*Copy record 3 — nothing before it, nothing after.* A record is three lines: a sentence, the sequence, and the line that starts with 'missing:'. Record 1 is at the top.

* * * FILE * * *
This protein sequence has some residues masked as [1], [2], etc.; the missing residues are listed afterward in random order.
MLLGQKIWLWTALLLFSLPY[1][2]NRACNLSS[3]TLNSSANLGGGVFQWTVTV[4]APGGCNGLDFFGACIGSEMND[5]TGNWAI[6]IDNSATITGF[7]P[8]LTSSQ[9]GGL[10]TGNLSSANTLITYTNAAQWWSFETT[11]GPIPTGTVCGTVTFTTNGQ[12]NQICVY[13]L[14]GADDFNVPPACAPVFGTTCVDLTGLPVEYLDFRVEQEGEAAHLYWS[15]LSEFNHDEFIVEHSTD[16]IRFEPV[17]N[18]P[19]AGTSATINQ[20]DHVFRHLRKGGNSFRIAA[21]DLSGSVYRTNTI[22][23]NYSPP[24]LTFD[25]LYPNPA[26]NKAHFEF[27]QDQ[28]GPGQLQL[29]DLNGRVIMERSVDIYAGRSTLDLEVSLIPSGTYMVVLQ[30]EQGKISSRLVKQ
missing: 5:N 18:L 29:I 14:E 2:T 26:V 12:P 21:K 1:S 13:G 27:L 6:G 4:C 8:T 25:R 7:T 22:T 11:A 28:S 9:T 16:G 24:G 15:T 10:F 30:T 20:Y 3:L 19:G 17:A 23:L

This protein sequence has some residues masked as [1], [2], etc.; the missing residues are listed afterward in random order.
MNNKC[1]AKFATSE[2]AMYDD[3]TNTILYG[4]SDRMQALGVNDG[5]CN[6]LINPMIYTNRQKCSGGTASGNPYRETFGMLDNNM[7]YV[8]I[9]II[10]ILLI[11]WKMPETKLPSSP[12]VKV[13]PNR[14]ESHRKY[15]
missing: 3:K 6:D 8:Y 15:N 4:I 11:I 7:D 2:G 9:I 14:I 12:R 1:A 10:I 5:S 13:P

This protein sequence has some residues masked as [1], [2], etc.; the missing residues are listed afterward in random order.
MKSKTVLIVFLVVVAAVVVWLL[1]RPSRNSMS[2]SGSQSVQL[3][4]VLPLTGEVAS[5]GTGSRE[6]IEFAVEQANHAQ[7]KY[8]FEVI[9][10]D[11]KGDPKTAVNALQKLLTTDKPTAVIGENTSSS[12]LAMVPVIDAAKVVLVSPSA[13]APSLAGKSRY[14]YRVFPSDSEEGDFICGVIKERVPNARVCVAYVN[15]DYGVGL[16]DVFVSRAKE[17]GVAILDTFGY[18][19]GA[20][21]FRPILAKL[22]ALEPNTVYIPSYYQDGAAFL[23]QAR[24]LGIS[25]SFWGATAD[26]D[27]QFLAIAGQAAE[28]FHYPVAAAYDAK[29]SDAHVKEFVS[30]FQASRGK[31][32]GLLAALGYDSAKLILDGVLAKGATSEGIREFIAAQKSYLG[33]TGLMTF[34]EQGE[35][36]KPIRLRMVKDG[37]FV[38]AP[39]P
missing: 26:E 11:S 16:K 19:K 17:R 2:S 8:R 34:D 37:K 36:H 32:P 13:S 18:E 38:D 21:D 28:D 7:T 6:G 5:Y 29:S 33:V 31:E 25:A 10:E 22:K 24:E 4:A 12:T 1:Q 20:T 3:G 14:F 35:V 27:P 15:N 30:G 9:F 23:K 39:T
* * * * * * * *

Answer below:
This protein sequence has some residues masked as [1], [2], etc.; the missing residues are listed afterward in random order.
MKSKTVLIVFLVVVAAVVVWLL[1]RPSRNSMS[2]SGSQSVQL[3][4]VLPLTGEVAS[5]GTGSRE[6]IEFAVEQANHAQ[7]KY[8]FEVI[9][10]D[11]KGDPKTAVNALQKLLTTDKPTAVIGENTSSS[12]LAMVPVIDAAKVVLVSPSA[13]APSLAGKSRY[14]YRVFPSDSEEGDFICGVIKERVPNARVCVAYVN[15]DYGVGL[16]DVFVSRAKE[17]GVAILDTFGY[18][19]GA[20][21]FRPILAKL[22]ALEPNTVYIPSYYQDGAAFL[23]QAR[24]LGIS[25]SFWGATAD[26]D[27]QFLAIAGQAAE[28]FHYPVAAAYDAK[29]SDAHVKEFVS[30]FQASRGK[31][32]GLLAALGYDSAKLILDGVLAKGATSEGIREFIAAQKSYLG[33]TGLMTF[34]EQGE[35][36]KPIRLRMVKDG[37]FV[38]AP[39]P
missing: 26:E 11:S 16:K 19:K 17:R 2:S 8:R 34:D 37:K 36:H 32:P 13:S 18:E 38:D 21:D 28:D 7:T 6:G 5:Y 29:S 33:V 31:E 25:A 10:E 22:K 24:E 4:A 12:T 1:Q 20:T 3:G 14:F 35:V 27:P 15:N 30:G 9:F 23:K 39:T